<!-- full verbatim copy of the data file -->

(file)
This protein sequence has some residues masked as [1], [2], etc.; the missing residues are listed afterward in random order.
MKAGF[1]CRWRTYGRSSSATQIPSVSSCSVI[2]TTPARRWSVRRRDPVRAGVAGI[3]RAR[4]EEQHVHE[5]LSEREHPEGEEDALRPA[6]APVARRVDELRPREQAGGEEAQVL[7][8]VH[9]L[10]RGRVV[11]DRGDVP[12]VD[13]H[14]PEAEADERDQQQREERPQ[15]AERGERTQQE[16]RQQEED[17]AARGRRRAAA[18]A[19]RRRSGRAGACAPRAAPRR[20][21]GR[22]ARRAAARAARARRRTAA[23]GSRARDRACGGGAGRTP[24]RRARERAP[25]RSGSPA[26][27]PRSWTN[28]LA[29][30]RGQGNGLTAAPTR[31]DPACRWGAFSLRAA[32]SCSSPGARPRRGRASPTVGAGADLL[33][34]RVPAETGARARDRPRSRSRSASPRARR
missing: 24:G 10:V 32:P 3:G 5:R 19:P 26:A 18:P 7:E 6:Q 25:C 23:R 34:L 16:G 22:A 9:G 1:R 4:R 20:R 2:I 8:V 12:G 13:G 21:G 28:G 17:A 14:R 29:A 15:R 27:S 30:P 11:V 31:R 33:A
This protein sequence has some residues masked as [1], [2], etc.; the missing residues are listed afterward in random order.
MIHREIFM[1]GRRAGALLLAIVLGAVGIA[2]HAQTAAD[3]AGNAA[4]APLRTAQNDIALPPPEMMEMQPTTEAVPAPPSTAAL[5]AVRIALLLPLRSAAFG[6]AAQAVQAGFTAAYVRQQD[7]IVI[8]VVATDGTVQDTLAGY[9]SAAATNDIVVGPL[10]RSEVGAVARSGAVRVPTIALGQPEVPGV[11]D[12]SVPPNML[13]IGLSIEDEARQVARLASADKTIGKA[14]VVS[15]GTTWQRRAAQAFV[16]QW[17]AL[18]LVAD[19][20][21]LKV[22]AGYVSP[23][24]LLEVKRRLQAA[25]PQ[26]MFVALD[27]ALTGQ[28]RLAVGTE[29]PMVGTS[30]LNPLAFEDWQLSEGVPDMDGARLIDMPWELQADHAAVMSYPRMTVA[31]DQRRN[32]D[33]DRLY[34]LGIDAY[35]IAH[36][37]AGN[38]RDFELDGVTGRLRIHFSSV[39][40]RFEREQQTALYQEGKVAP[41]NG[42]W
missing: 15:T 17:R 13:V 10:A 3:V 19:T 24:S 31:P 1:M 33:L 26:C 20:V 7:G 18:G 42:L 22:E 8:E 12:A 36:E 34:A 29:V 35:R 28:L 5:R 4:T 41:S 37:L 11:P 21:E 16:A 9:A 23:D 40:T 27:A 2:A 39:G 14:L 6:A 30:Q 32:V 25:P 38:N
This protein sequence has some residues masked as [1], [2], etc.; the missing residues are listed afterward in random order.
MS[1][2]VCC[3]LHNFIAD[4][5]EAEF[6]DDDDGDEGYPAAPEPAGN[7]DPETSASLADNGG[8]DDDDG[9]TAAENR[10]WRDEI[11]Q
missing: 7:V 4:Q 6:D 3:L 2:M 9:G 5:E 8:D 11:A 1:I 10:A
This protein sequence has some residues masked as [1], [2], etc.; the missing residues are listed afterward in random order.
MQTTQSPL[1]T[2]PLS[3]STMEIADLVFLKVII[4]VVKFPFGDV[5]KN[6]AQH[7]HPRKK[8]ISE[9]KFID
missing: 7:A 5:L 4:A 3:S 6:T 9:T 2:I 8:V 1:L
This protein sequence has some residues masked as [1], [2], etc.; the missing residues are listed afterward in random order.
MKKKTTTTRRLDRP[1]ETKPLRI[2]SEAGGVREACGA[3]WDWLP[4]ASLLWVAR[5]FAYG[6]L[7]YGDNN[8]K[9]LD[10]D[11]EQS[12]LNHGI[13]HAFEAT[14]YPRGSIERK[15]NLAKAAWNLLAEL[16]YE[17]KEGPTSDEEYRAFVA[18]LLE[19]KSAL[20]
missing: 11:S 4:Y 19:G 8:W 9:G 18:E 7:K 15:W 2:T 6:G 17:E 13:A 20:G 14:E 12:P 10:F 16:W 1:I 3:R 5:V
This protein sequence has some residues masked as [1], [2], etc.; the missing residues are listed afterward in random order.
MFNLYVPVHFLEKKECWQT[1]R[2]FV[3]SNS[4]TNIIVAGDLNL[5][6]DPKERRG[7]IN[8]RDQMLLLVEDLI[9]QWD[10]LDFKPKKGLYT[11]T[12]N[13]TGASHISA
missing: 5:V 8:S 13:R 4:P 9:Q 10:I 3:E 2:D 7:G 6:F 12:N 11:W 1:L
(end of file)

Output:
This protein sequence has some residues masked as [1], [2], etc.; the missing residues are listed afterward in random order.
MKAGF[1]CRWRTYGRSSSATQIPSVSSCSVI[2]TTPARRWSVRRRDPVRAGVAGI[3]RAR[4]EEQHVHE[5]LSEREHPEGEEDALRPA[6]APVARRVDELRPREQAGGEEAQVL[7][8]VH[9]L[10]RGRVV[11]DRGDVP[12]VD[13]H[14]PEAEADERDQQQREERPQ[15]AERGERTQQE[16]RQQEED[17]AARGRRRAAA[18]A[19]RRRSGRAGACAPRAAPRR[20][21]GR[22]ARRAAARAARARRRTAA[23]GSRARDRACGGGAGRTP[24]RRARERAP[25]RSGSPA[26][27]PRSWTN[28]LA[29][30]RGQGNGLTAAPTR[31]DPACRWGAFSLRAA[32]SCSSPGARPRRGRASPTVGAGADLL[33][34]RVPAETGARARDRPRSRSRSASPRARR
missing: 24:G 10:V 32:P 3:G 5:R 19:P 26:A 18:P 7:E 6:Q 25:C 23:R 34:L 16:G 22:A 9:G 1:R 4:R 20:R 2:I 8:V 12:G 13:G 21:G 28:G 17:A 14:R 29:A 15:R 27:S 30:P 11:V 31:R 33:A
This protein sequence has some residues masked as [1], [2], etc.; the missing residues are listed afterward in random order.
MIHREIFM[1]GRRAGALLLAIVLGAVGIA[2]HAQTAAD[3]AGNAA[4]APLRTAQNDIALPPPEMMEMQPTTEAVPAPPSTAAL[5]AVRIALLLPLRSAAFG[6]AAQAVQAGFTAAYVRQQD[7]IVI[8]VVATDGTVQDTLAGY[9]SAAATNDIVVGPL[10]RSEVGAVARSGAVRVPTIALGQPEVPGV[11]D[12]SVPPNML[13]IGLSIEDEARQVARLASADKTIGKA[14]VVS[15]GTTWQRRAAQAFV[16]QW[17]AL[18]LVAD[19][20][21]LKV[22]AGYVSP[23][24]LLEVKRRLQAA[25]PQ[26]MFVALD[27]ALTGQ[28]RLAVGTE[29]PMVGTS[30]LNPLAFEDWQLSEGVPDMDGARLIDMPWELQADHAAVMSYPRMTVA[31]DQRRN[32]D[33]DRLY[34]LGIDAY[35]IAH[36][37]AGN[38]RDFELDGVTGRLRIHFSSV[39][40]RFEREQQTALYQEGKVAP[41]NG[42]W
missing: 15:T 17:R 13:V 10:A 3:V 19:T 24:S 31:P 1:M 33:L 26:C 20:V 7:G 18:G 42:L 22:E 8:E 12:A 36:E 34:A 29:V 35:R 28:L 5:R 4:T 41:S 37:L 11:P 21:E 16:A 9:A 23:D 40:T 27:A 2:A 39:G 14:L 6:A 30:Q 32:V 25:P 38:N
This protein sequence has some residues masked as [1], [2], etc.; the missing residues are listed afterward in random order.
MS[1][2]VCC[3]LHNFIAD[4][5]EAEF[6]DDDDGDEGYPAAPEPAGN[7]DPETSASLADNGG[8]DDDDG[9]TAAENR[10]WRDEI[11]Q
missing: 7:V 4:Q 6:D 3:L 2:M 9:G 5:E 8:D 11:A 1:I 10:A
This protein sequence has some residues masked as [1], [2], etc.; the missing residues are listed afterward in random order.
MQTTQSPL[1]T[2]PLS[3]STMEIADLVFLKVII[4]VVKFPFGDV[5]KN[6]AQH[7]HPRKK[8]ISE[9]KFID
missing: 7:A 5:L 4:A 3:S 6:T 9:T 2:I 8:V 1:L
This protein sequence has some residues masked as [1], [2], etc.; the missing residues are listed afterward in random order.
MKKKTTTTRRLDRP[1]ETKPLRI[2]SEAGGVREACGA[3]WDWLP[4]ASLLWVAR[5]FAYG[6]L[7]YGDNN[8]K[9]LD[10]D[11]EQS[12]LNHGI[13]HAFEAT[14]YPRGSIERK[15]NLAKAAWNLLAEL[16]YE[17]KEGPTSDEEYRAFVA[18]LLE[19]KSAL[20]
missing: 11:S 4:Y 19:G 8:W 9:G 18:E 7:K 15:W 2:T 6:G 17:E 13:A 20:G 14:E 12:P 10:F 16:W 1:I 3:R 5:V
This protein sequence has some residues masked as [1], [2], etc.; the missing residues are listed afterward in random order.
MFNLYVPVHFLEKKECWQT[1]R[2]FV[3]SNS[4]TNIIVAGDLNL[5][6]DPKERRG[7]IN[8]RDQMLLLVEDLI[9]QWD[10]LDFKPKKGLYT[11]T[12]N[13]TGASHISA
missing: 5:V 8:S 13:R 4:P 9:Q 10:I 3:E 2:D 7:G 6:F 12:N 11:W 1:L